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Discussion Starter #1
Hey Everyone,

I've searched a few times but can't find any answers. Hopefully you all can steer me in the right direction.

Here's the problem. When it gets cold here (in Ohio) my gas pedal gets hard to depress. It feels like it gets stuck on something. My car starts fine, but I find that I have to jab at the pedal to get the pedal to move.

After a few minutes, it's works like normal.

Anyone else have this issue?

Thanks!


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03 H6 OBW & 06 WRX Sportwagon
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17,627 Posts
could be a gummed-up throttlebody needs cleaning or a bad cable.

I suppose it's worth checking the cables at the throttle because i THINK there was a recall to install a spring-clip to keep the cruise control cable from 'jumping track' and it may beloose/missing interfering. Seems unlikely as i can't imagine it would be temp related.
 

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'14 Subi OBW, '18 Subi Forester
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Is this a case of the first press or two it seems to be stuck closed, but after you overcome this initial resistance it moves freely? If so, this is probably similar to a known Toyota issue.

The throttle plate fits pretty snugly within the throttle body, and being aluminum, the throttle body expands and possibly even changes shape slightly with heat. And it contracts when it cools. If the body develops a wear groove at the bottom edge where the throttle plate contacts it, and especially if there is some carbon buildup, it can get jammed in when the car cools down. Once you free it, it now comes to a rest each time on top of this spot, rather than be 'dug in'.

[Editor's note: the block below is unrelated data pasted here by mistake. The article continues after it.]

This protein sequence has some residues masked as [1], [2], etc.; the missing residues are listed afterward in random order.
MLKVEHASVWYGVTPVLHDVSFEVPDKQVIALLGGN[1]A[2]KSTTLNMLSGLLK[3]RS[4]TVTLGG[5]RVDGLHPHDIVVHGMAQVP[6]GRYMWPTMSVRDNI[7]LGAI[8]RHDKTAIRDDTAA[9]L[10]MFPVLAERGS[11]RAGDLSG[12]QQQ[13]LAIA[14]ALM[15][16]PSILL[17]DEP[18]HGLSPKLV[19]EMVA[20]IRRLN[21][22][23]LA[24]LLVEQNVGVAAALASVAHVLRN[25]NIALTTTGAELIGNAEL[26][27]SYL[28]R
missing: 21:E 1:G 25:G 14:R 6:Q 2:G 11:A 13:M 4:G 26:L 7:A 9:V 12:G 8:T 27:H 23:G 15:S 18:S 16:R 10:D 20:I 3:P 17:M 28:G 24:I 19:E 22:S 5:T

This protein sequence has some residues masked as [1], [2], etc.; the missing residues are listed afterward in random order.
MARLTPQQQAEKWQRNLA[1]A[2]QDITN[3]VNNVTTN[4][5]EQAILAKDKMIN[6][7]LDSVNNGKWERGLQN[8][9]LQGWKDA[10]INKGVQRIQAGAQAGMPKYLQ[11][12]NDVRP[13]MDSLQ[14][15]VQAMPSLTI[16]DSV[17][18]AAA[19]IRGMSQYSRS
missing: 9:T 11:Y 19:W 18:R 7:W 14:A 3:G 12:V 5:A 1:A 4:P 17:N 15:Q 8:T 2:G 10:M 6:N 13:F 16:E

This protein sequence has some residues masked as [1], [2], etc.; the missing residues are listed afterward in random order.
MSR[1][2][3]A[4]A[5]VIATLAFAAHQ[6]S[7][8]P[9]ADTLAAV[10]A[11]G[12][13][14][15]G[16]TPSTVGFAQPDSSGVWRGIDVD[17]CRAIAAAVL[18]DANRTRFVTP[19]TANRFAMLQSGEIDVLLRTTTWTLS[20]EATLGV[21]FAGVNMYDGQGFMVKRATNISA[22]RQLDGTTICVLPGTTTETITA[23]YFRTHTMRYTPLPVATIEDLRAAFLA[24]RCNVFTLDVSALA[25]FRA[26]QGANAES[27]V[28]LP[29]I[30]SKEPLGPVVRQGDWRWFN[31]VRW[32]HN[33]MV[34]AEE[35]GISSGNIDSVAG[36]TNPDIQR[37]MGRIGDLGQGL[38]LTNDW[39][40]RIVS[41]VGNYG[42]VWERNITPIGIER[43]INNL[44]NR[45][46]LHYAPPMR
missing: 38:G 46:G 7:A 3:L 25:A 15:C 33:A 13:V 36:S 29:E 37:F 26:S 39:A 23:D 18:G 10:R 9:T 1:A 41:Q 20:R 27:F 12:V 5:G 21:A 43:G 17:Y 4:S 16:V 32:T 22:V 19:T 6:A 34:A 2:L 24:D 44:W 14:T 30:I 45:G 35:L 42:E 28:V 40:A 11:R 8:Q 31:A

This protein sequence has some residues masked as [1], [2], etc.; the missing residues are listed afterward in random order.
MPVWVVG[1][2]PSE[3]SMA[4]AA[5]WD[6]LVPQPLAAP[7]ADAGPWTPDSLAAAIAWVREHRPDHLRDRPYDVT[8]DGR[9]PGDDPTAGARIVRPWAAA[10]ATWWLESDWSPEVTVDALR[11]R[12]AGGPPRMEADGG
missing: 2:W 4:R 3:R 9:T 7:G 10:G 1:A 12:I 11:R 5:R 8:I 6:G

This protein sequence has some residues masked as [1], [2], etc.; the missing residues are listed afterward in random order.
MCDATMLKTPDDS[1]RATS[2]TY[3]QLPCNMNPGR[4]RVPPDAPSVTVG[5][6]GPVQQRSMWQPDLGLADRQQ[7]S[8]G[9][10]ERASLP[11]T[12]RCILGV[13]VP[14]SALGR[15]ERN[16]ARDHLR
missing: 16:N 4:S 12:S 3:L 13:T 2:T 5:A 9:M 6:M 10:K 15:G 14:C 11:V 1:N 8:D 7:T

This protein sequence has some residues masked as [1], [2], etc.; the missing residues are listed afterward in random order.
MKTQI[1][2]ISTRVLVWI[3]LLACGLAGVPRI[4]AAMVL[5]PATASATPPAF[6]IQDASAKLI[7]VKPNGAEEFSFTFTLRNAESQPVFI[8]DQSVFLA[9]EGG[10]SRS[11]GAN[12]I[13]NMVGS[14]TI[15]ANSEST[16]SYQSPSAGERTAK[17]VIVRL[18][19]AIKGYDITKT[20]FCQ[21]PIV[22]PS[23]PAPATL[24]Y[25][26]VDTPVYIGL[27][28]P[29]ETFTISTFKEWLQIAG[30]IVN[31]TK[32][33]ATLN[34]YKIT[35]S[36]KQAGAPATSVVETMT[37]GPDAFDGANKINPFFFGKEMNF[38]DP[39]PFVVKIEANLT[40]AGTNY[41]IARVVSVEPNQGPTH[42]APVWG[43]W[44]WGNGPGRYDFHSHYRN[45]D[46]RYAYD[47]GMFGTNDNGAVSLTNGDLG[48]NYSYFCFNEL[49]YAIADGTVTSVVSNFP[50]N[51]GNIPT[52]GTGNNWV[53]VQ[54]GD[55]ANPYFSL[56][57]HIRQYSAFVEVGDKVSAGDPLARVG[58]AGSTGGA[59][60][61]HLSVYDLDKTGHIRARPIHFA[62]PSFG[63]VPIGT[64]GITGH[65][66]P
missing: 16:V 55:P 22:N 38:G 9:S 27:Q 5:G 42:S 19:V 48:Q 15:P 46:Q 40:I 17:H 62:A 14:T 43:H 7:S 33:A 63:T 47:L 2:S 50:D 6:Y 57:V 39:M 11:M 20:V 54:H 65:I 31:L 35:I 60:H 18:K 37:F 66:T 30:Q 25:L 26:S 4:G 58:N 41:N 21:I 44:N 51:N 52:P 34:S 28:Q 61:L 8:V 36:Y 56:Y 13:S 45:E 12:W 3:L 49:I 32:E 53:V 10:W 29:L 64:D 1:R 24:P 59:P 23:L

Solution is to remove the air cleaner box and inspect the contact surfaces for physical damage from the steel plate against the aluminum body, or for crud buildup that has the same effect. Most likely a lifting of the throttle plate and cleaning of both the plate edge and the body with a carb cleaner soaked rag will do the trick.
 

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Discussion Starter #5
Is this a case of the first press or two it seems to be stuck closed, but after you overcome this initial resistance it moves freely?

Yes, that's what it does. This is the first winter I've driven this vehicle, so I'm only speculating that the temperature has something to do with it because on warmer days (+40 degrees) it doesn't seem to stick.




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3 2001 Outbacks, 2 AT, 1 MT. 1 2006 Outback AT, 2000 Outback AT, 2008 Outback Sport MT
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I had a similar problem a few years back where I would have to "stab" the accelerator after starting the car to get it loose. I ended up removing and cleaning the throttle body and then took some emery cloth and very lightly polished the throat as a very tiny ridge had built up. That was probably around 100k, and I'm at 170k now and the problem hasn't returned.

JP
 
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